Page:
Wild turkey goes through windshield of truck

A wild turkey was left half-inside a windshield after a collision. // Stan Maddux photo

John Tarabocchia was heading home after celebrating a family member's acceptance into the University of Notre Dame when a wild turkey crashed halfway through his windshield.

There were no injuries, but had the estimated 25-pound tom gone completely through the glass there could have been a much different outcome, police said.

''I'd say God was with him this morning,'' said LaPorte County Police Officer Ken Etchison.

According to police, Tarabocchia and three family members were westbound on U.S 20 north of LaPorte when he saw two or three wild turkeys crossing the highway.

One of the turkeys took flight and then slammed into the middle of the windshield of the SUV near Wilhelm Road.

The front of the bird wound up in the passenger compartment of the rental he was driving back to O'Hare International Airport for his return trip home to New Jersey, police said.

Tarabocchia visibly shaken from what had just transpired didn't want to comment about the collision, saying only ''Hey, I'm sorry. It is what it is.''

Etchison said they were in South Bend for a family member who had just been accepted into the university.

''That's the only reason they were visiting,'' he said.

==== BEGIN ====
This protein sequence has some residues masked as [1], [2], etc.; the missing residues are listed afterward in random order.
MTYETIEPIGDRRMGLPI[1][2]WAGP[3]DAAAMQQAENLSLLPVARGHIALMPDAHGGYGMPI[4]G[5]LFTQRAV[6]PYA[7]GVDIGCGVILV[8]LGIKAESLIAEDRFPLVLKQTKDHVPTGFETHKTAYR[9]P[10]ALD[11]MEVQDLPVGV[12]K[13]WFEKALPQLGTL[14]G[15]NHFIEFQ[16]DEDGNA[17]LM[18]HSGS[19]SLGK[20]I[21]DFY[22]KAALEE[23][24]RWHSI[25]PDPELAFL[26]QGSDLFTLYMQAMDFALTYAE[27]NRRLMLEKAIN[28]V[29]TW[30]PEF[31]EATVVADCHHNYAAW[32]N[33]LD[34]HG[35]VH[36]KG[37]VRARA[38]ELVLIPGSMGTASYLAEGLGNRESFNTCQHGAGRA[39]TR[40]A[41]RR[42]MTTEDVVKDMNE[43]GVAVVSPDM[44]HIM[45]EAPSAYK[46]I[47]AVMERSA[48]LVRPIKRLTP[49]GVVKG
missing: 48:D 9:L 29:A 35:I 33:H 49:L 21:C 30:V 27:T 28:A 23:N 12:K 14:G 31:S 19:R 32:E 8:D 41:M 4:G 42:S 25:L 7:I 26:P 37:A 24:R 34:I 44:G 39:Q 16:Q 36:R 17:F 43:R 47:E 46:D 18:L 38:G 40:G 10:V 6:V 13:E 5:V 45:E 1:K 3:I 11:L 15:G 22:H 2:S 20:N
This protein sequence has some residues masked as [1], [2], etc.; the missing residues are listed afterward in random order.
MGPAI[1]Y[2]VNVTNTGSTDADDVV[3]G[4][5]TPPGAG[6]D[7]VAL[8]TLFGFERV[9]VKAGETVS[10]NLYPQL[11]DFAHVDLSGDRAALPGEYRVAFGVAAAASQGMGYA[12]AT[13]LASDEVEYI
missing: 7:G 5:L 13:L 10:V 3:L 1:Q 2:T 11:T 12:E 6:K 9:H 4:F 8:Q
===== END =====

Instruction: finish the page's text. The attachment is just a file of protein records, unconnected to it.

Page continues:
Heading to South Bend was a witness to the collision, Bob Smigielski, 61, of Chicago.

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Smigielski said he works for the city of Chicago and was heading to a laboratory with a water sample to have it tested for lead when he saw the bird slam into the windshield.

He thought the bird would bounce off and was shocked at what he saw after turning around to check on the victims.

''I never thought he would be stuck,'' Smigielski said.

Smigielski then received permission to take the bird home where he plans to clean and cook it himself.

Etchison said motor vehicles colliding into wild turkeys happens occasionally, but how this one ended was quite unusual.

''The wild turkeys around here, they're usually a lot smaller., They're not in the 25-pound variety. This is the largest I've seen actually getting hit by a vehicle. This is pretty incredible,'' said Etchison.

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